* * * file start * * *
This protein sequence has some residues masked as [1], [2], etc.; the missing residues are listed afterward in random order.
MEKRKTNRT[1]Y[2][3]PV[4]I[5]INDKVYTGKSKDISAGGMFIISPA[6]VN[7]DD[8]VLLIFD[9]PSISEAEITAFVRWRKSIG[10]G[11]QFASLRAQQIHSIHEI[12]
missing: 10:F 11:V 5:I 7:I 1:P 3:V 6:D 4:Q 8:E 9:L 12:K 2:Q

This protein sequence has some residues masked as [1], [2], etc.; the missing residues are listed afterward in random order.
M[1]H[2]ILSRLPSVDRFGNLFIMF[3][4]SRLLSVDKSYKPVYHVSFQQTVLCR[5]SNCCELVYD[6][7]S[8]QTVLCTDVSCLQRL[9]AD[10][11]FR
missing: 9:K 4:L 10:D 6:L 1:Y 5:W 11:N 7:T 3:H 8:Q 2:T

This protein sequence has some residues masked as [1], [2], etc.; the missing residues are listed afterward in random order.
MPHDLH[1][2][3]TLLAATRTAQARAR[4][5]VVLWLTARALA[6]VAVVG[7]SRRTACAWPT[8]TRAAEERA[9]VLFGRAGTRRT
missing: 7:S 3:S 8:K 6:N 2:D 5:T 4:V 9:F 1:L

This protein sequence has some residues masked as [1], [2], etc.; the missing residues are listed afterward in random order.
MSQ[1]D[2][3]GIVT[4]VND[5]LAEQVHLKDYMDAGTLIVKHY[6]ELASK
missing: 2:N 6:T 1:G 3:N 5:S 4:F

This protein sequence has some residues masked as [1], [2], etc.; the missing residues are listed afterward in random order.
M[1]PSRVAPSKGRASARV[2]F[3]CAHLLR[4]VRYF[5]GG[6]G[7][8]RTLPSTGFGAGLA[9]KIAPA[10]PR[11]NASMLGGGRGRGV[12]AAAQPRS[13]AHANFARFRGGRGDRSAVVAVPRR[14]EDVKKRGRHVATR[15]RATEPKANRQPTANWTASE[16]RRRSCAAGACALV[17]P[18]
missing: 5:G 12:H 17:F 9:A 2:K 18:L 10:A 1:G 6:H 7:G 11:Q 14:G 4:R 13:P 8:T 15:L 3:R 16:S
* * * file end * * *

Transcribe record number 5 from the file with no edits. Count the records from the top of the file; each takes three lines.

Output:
This protein sequence has some residues masked as [1], [2], etc.; the missing residues are listed afterward in random order.
M[1]PSRVAPSKGRASARV[2]F[3]CAHLLR[4]VRYF[5]GG[6]G[7][8]RTLPSTGFGAGLA[9]KIAPA[10]PR[11]NASMLGGGRGRGV[12]AAAQPRS[13]AHANFARFRGGRGDRSAVVAVPRR[14]EDVKKRGRHVATR[15]RATEPKANRQPTANWTASE[16]RRRSCAAGACALV[17]P[18]
missing: 5:G 12:H 17:F 9:A 2:K 18:L 10:A 1:G 6:H 7:G 11:Q 14:G 4:R 13:P 8:T 15:L 3:R 16:S